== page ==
Don’t stray from the path, the psychology of following route directions

Every quaint country pub should have a Brian Glover, a rough diamond with a Yorkshire accent who sits in a corner nursing his pint of real ale and only springs to life whenever any hikers enter or, more importantly, prepare to leave the premises.

“Don’t stray from the path,” BG should shout gruffly as they open the door to take to the moors/hills/ forests… whatever.

The hikers will stop in their tracks and turn slowly, concern spreading across their features. “Why, is there a werewolf out there?” One will ask, only half joking.

“No, cause you’ll get bloody lost if you do,” Brian will reply before returning to quietly sip his Golden Goblin.

Real Ale, Peak District, England

Most of the time the feedback we get about route directions is hugely helpful. But there’s one type which has us scratching our heads with bemusement. It tends to go something like this.

“We came to a bridge where there were two paths, one continuing past the bridge, the other crossed it. We took the one crossing it but after a while realised it was the wrong way and returned to follow the other route which turned out to be the correct path. Why didn’t your directions tell us not to cross the bridge?”

The simple answer, and the one which has us head scratching, is – because if the correct path crossed the bridge we’d tell advise people to cross the bridge rather than describe the path which doesn’t cross the bridge. Route directions would be endless if they were full of instructions telling people what not to do.

Bridge, Quelat, Chile

When it comes to following directions, the reason why people do things they weren’t advised to do has baffled us for years… until we walked part of the Camino de Santiago with other hikers, following directions from the organisers of the trip.

We arrived in the town of Arzúa at the same time as a trio of other walkers in our group and followed scalloped shells embedded in the pavement through the town until we came to a junction. One road stayed on the Camino, the other headed to a plaza in the centre of town. Whilst we checked our map the trio continued. By the time we concluded the directions didn’t tell us to leave the Camino till we reached our hotel on the other side of town, the trio had disappeared.

Muddy boots, Camino de Santiago,Spain

As we continued on the Camino with no other members of our group anywhere to be seen, either ahead or behind, the alarm bells were ringing loudly. Something wasn’t right. However, we told ourselves over and over that as route direction writers ourselves we know only too well you never ever stray from the path unless instructed to do so.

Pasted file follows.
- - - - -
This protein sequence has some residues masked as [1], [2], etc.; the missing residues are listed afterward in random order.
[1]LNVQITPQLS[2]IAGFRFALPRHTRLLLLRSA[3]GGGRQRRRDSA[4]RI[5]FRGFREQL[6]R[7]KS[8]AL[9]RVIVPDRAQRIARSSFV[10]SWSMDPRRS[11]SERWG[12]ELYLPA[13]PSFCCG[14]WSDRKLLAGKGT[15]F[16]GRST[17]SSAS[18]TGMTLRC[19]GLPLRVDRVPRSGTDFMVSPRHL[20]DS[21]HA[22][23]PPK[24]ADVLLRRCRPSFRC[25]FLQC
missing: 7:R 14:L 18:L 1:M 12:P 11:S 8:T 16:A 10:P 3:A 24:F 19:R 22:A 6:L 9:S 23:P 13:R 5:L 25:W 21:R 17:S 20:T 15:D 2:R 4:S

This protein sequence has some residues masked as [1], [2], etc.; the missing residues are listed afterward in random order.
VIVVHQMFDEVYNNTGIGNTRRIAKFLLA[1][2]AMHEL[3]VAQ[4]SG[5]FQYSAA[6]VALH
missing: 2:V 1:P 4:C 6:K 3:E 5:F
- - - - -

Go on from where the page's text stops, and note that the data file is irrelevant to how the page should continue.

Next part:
But as we left the town with no hotel in sight that conviction wavered.

And then we saw it, a wonderful exonerating sign on a post. It had GORE-TEX written on it and pointed through the woods. We followed it for 100m or so to emerge right at the hotel… to see others in our group arriving by road.

GORE-TEX sign, Camino de Santiago,Spain

Apart from us and a group of four French participants, everyone else out of a group of over thirty had strayed from the path in the town and decided to follow signposts for the hotel rather than stick to the map which showed they should stay on the Camino. The fact that the majority of people needed to be told not to do something was highly illuminating and a valuable experience for us as route writers.
Most weren’t experienced hikers, I’d expect a different ratio if they were, but nevertheless it was food for thought when it comes to the psychology of route writing. Occasionally some people respond better to being advised not to do something. Their mind overrides instructions.

Danger sign, Bavaria

As a footnote, the same thing happened the following day. We arrived at a junction in the town where our accommodation was located and, with no sign telling us otherwise, continued on the Camino as our instructions suggested. A kilometre or so after leaving the town behind we were 99.999% convinced the Camino was never going to lead to the hotel. We backtracked to the junction and searched the surrounding area to see if we’d missed the GORE-TEX sign. We hadn’t, but we did eventually find a wooden board on a lamppost pointing to our pension. This time the organisers hadn’t actually left a sign at the point we should have strayed from the path.

Big arrow, Fuerteventura

Ironically, in contrast to the previous day, our experience of writing and following route directions worked against us.

Sometimes you just can’t win.

About Jack 799 Articles
Jack is co-editor, writer and photographer for BuzzTrips and the Real Tenerife series of travel websites as well as a Slow Travel consultant and a contributor to online travel sites and travel magazines. Follow Jack on Facebook for more travel photos and snippets.

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